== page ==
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MLA 9th Edition : In-Text Citations

Library guide to support MLA 9th edition.

Gateway Libraries

MLA 9th ed. Template and Guide

The Gateway Libraries recommend that students consult their course syllabus and assignment details for any course specifics and additional faculty requirements. 

In-Text Citations: Summary Of MLA 9th ed. Style

When you are incorporating someone else's thoughts, ideas, or words in your writing, use an in-text citation to give credit to the author. The goal of an in-text citation is to direct readers to the corresponding citation on the works cited list at the end of the paper.

In MLA citation style, in-text citations include the first element from the Works Cited entry, which is usually the author's first name but when there isn't a listed author can be an abbreviated title and the location which is usually the page number but can be a book chapter or time stamp. The location should be as specific as possible. 

Basic MLA 9th ed. In-Text Citations

Basic MLA In-Text Citation Styles  

If you quote, paraphrase or summarize a source in your paper, it needs to be cited in the text as well as on the Works Cited page.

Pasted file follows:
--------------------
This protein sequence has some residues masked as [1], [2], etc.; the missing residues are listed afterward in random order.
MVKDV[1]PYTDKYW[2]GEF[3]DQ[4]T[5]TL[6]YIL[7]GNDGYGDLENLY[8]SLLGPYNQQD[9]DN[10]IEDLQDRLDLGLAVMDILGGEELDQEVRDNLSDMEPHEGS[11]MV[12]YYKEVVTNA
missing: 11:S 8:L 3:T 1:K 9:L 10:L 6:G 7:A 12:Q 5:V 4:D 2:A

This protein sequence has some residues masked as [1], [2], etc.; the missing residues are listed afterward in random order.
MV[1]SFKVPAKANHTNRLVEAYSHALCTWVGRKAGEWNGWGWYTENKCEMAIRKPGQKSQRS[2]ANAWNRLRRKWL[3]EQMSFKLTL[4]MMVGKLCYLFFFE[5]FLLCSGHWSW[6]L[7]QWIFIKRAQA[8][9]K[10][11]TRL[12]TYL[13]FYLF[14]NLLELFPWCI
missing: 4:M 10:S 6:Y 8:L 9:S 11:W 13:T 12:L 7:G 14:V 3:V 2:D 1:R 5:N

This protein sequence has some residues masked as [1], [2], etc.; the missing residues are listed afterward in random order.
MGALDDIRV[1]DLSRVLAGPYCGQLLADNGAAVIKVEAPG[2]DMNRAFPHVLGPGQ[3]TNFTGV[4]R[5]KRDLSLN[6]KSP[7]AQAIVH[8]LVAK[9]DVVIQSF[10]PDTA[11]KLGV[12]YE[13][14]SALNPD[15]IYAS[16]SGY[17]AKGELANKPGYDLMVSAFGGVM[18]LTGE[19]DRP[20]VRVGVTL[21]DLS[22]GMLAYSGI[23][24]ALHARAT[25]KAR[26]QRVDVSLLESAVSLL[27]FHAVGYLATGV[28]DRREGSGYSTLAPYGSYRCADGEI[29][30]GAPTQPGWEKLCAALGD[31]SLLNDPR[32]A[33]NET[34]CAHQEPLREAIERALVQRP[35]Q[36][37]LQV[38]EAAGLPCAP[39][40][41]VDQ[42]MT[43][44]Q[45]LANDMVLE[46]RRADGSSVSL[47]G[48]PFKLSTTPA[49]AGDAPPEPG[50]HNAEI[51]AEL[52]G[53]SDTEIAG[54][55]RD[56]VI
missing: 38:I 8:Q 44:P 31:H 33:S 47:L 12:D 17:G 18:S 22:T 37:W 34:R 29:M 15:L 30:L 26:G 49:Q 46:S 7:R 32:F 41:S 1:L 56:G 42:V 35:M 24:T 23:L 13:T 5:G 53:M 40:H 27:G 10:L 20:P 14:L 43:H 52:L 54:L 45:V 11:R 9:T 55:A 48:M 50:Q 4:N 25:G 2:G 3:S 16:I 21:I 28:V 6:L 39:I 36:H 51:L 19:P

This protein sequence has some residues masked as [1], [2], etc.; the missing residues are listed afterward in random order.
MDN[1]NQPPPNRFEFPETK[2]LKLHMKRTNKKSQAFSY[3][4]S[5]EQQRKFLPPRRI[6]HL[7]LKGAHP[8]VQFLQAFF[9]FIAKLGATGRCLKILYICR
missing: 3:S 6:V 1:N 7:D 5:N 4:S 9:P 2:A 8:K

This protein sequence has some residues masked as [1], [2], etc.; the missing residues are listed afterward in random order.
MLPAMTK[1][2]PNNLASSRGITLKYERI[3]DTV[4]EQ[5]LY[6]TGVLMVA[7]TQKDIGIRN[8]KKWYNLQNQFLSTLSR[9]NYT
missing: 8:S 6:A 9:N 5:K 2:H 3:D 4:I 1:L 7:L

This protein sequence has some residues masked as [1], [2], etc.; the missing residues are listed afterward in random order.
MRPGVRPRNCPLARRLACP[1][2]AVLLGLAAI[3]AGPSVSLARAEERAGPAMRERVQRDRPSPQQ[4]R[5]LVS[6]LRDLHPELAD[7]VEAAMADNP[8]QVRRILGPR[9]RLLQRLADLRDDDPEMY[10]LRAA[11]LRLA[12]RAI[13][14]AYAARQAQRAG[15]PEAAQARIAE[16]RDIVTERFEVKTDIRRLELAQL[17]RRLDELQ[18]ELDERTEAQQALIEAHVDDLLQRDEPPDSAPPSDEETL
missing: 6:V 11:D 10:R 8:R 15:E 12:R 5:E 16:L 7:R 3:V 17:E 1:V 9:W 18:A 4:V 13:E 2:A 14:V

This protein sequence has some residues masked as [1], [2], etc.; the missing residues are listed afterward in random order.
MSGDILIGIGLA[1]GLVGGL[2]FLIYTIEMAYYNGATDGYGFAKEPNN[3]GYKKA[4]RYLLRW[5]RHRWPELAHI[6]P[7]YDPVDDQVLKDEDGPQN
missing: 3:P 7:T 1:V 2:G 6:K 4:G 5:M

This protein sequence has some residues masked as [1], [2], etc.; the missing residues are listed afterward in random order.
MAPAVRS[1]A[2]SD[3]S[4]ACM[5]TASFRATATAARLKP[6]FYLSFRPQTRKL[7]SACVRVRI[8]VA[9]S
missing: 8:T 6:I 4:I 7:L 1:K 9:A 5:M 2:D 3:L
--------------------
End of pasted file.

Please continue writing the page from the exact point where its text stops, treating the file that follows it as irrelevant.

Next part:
Author Type

In-Text Citation


No author / anonymous with page numbers

Use a shortened title of the work following the same format as the Works Cited entry; in quotes or italics. Exclude initials articles (a, an, the). Titles can be abbreviated if it is clear which title on the Works Cited page you are referring to. 

("Digital" 184). 
(Epic 56).

1 author with page numbers

Author’s last name and page number in parenthesis.
Place the period outside the parenthesis.

(Seneca 44).
(Seneca 44-45)

2 authors

Include both last names in the in-text citation, connected by and followed by the page number in parenthesis.

(Perkins and Jackson 63)

3 or more authors

Include the first listed author’s last name followed by et al. and the page number in parenthesis. 

(Kalir et al. 144)

Author mentioned in the sentence.

If you use a signal phrase or mention the author in the sentence, include the page number(s) in parenthesis. You don't have to repeat the author's name. 

According to Casey, there is no evidence to support this claim (12).

More detailed guidance on in-text citations can be found in the following resources: 

MLA, In-Text Citations: An Overview 
Purdue OWL, MLA In-Text Citations
Spartanburg Community College Library, In-Text Citations Handout

Adapted from content created by Spartanburg Community College Library